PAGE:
Thursday, September 28, 2006

Community Redevelopment and Moderate Income Housing

The old Federal Highway, U.S. 1, winds it's way through the northern part of Miami-Dade County now sporting the name Biscayne Blvd. as it passes through Miami, Miami Shores, North Miami, North Miami Beach, and the scattered bits and pieces of unincorporated county in between. There used to be lots of little trailer parks and tourist cabins dating from the 1930's and '40's, but there's little left of them now. Even many of the motels that replaced them in the following decades have made way for shopping malls and office buildings. Still, here and there, are reminders of the earlier era.

Recently the City of Miami has been rocked by a scandal where tens of millions of dollars have dissapeared, money that was supposed to be used for "moderate income housing". It vanished! Nothing built. Just a web of deals and grants and contracts between this developer and that, many with ties to various political types of the sort that award the contracts. Strangely, some of these developers have suddenly been able to build themselves multi-million dollar homes and offices in the nicer parts of town. The poor people in many cases don't even have the now razed buildings in which they once lived.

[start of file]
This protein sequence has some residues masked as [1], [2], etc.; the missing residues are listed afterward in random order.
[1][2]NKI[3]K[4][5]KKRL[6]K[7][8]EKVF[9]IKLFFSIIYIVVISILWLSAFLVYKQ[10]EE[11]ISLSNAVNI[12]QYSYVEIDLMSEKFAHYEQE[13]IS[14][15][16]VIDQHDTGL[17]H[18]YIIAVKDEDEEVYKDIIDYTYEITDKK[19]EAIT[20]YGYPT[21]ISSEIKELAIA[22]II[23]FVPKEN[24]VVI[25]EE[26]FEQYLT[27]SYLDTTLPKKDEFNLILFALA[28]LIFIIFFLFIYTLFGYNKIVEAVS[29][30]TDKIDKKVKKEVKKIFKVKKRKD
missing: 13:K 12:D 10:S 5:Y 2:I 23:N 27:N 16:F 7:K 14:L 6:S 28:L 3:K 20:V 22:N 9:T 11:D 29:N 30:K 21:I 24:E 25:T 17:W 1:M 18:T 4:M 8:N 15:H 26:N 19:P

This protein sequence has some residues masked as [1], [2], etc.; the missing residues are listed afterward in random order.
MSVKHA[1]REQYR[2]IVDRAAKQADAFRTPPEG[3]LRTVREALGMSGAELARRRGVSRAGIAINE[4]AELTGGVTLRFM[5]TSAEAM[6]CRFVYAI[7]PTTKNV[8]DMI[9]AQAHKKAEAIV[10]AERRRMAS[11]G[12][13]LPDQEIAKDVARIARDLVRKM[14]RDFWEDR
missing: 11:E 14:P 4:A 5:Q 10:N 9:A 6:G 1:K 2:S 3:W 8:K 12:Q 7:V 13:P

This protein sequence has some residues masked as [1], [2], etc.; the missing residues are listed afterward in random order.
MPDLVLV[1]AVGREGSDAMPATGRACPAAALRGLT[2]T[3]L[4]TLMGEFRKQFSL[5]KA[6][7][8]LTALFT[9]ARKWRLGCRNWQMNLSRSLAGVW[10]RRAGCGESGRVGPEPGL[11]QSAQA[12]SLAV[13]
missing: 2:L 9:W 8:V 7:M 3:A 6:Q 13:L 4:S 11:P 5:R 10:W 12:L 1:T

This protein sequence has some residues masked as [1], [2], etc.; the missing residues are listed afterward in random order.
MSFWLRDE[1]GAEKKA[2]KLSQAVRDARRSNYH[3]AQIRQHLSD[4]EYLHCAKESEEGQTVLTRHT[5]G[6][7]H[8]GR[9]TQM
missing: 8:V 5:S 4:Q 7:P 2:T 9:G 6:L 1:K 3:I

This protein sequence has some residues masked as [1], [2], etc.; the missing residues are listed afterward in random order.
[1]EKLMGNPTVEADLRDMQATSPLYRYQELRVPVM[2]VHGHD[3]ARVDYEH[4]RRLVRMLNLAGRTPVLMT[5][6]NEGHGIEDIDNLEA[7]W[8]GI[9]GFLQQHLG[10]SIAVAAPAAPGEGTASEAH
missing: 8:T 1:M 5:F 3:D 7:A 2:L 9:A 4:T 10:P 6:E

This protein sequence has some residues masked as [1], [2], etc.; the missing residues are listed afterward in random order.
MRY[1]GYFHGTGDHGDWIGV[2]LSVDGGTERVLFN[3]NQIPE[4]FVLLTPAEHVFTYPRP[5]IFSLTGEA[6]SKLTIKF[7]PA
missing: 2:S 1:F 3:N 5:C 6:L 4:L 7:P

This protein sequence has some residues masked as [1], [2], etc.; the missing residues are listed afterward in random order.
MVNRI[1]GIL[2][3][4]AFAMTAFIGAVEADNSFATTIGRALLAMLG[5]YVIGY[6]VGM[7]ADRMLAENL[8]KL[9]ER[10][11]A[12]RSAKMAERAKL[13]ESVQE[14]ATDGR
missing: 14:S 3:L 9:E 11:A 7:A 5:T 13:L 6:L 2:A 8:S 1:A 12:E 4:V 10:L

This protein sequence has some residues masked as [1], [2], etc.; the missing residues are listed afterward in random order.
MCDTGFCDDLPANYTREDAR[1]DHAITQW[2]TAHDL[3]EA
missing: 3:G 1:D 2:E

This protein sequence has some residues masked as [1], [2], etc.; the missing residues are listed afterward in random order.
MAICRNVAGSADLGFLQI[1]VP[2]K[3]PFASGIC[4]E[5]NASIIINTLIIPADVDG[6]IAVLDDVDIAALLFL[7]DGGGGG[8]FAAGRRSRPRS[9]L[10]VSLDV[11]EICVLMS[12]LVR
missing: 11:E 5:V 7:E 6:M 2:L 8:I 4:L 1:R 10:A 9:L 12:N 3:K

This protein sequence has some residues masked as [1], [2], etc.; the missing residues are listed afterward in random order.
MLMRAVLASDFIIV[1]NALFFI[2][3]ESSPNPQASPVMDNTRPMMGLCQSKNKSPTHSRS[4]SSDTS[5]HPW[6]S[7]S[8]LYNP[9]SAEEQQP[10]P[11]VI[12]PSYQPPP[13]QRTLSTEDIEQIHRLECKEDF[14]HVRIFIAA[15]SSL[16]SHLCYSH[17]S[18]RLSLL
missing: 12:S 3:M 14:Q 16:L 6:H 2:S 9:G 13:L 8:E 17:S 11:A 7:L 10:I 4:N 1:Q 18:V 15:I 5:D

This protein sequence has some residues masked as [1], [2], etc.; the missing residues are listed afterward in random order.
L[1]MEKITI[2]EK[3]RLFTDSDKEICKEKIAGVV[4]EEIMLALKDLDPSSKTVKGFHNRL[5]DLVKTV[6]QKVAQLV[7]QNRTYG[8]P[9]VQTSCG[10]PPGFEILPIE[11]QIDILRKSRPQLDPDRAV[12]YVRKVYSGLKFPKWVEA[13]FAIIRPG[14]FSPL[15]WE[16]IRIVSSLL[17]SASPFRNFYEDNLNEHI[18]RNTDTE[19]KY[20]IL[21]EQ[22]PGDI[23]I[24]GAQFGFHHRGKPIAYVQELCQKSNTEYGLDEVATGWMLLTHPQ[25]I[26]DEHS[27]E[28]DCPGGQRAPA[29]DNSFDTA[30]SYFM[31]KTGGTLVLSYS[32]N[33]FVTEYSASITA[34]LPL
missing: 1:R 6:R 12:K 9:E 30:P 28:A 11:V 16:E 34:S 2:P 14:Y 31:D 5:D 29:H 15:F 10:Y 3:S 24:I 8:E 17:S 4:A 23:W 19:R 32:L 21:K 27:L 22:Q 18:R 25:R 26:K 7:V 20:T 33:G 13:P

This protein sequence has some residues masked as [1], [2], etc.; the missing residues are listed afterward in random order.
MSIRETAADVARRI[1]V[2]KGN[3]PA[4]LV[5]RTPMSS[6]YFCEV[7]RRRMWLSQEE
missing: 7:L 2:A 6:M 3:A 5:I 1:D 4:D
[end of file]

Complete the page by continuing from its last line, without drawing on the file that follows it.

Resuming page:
I noticed this collection of partially gutted cabins and fire damaged main building at 109th Street, about a mile south of the North Miami city limit and thought what a great tongue-in-cheek photo essay this would make about the fictional North Miami Redevelopment Agency. I tried to get city councilman Scott Galvin to visit the site, envisioning him in suit and tie carrying a clip board as he made notes, but we couldn't schedule the time when we both were free. Then James Mitchell showed up in Miami, so he and I went exploring the place. I suppose I could still write about "Visiting Washington, D.C. official on government contract examines nearly rehabbed moderate income housing" but after checking the place over Monkey said "No way!". Monkey's the boss!


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